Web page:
The Canadian province of Ontario has fulfilled its commitment to end coal generation in advance of its target of the end of 2014. Ontario’s oldest and last remaining coal-fired plant, Thunder Bay Generating Station operated by Ontario Power Generation, burned it last piece of coal in April.

Since 2003, the Ontario has replaced coal generation with a mix of nuclear, hydropower, wind and solar, along with lower-emission electricity sources like natural gas and biomass. It becomes the first jurisdiction in North America to fully eliminate coal as a source of generation.

The Thunder Bay plant, which came into service in 1963, is due to be converted to burn advanced biomass starting from 2015. Converting the station to advanced biomass will retain 60 jobs in Thunder Bay.

OPG is currently seeking suppliers for the advanced biomass fuel and says it is negotiating a power purchase agreement with the Ontario Power Authority.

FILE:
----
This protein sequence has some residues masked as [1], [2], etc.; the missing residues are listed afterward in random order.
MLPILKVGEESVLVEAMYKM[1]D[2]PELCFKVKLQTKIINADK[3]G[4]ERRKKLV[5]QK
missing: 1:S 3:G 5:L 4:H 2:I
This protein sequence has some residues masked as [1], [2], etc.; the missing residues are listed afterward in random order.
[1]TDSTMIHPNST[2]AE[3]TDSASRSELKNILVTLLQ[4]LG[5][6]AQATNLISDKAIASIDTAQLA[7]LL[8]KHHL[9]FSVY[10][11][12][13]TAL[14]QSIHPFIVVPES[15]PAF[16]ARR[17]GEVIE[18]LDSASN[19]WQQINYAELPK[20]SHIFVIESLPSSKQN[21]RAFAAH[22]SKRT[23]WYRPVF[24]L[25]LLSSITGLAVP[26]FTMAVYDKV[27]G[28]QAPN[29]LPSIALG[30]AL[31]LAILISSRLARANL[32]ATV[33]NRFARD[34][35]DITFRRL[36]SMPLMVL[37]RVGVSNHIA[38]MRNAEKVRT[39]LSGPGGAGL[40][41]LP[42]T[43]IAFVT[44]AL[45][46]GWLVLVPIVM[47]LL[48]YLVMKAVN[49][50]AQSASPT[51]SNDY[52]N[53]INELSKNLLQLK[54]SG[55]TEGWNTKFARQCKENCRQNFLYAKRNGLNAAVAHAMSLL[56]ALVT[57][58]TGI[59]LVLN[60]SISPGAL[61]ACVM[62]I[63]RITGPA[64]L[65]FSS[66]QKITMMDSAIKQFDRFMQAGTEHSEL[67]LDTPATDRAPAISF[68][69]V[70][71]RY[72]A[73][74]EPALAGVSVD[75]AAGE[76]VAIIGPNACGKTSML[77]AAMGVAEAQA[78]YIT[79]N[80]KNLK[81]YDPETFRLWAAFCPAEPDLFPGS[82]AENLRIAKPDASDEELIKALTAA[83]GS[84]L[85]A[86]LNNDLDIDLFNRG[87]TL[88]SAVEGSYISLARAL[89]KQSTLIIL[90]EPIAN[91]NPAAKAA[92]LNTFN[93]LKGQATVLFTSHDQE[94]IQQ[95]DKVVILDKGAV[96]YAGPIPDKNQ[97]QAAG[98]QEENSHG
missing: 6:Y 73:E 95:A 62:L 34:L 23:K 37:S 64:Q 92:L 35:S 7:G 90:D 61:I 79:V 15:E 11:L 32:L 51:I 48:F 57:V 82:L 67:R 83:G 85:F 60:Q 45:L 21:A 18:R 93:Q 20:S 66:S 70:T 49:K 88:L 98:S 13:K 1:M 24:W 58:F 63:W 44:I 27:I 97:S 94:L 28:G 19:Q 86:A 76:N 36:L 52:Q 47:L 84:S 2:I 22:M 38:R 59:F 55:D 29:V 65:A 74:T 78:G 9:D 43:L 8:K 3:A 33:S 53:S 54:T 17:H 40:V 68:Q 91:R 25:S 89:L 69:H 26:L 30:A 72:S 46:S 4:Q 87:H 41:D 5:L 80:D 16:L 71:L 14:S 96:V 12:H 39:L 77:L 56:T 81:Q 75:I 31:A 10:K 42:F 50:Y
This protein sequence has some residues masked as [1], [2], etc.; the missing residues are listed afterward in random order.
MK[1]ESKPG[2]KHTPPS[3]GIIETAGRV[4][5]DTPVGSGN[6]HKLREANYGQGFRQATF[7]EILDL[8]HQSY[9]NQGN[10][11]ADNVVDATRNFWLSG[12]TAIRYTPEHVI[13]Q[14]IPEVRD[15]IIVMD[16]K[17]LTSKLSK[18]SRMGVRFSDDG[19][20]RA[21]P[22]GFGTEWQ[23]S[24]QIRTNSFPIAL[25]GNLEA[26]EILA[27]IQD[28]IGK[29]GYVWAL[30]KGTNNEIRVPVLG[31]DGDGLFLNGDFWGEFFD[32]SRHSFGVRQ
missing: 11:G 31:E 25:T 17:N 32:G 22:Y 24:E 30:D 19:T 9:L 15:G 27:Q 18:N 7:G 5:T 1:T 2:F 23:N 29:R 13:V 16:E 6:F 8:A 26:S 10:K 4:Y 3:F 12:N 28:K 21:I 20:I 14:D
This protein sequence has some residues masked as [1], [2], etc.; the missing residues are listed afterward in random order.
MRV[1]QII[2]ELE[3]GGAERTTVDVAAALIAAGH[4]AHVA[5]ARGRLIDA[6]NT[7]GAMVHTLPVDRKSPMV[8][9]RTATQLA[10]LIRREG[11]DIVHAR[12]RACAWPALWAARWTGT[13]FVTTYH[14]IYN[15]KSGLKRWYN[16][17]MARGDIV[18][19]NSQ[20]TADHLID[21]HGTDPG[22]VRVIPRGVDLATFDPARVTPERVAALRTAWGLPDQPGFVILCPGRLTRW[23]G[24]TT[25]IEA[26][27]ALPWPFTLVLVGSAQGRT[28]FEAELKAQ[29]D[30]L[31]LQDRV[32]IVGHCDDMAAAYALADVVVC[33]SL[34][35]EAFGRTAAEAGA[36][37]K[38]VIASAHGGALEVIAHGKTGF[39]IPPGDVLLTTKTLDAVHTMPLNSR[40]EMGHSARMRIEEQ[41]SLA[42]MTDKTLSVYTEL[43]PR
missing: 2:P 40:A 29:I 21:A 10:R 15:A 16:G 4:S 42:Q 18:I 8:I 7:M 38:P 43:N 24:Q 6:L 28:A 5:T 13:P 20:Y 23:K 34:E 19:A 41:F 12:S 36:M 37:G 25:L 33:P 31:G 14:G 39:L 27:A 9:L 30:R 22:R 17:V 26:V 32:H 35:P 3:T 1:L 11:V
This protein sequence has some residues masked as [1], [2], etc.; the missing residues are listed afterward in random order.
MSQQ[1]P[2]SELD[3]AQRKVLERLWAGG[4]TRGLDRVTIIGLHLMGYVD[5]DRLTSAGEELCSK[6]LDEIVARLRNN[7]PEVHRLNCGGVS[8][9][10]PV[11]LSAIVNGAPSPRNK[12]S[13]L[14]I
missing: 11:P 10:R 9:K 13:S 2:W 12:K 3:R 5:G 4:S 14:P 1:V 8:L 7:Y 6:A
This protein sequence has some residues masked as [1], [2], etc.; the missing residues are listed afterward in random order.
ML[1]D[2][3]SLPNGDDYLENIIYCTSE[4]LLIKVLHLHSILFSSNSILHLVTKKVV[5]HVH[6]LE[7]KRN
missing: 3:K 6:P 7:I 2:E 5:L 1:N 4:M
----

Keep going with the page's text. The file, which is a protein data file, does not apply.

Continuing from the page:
"This is a new beginning for the Thunder Bay station that puts OPG at the forefront of an exciting new area of the electricity industry. Our biomass conversions will also allow us to develop expertise than can be exported worldwide," said Tom Mitchell, OPG’s president and CEO.

OPG’s Lambton and Nanticoke stations stopped using coal as fuel in 2013 and are being preserved so that they are available in future to be converted to alternate fuels if required. OPG is also converting its Atikokan station in the north of the province to use biomass fuel and says the project is due to be completed ‘this summer’.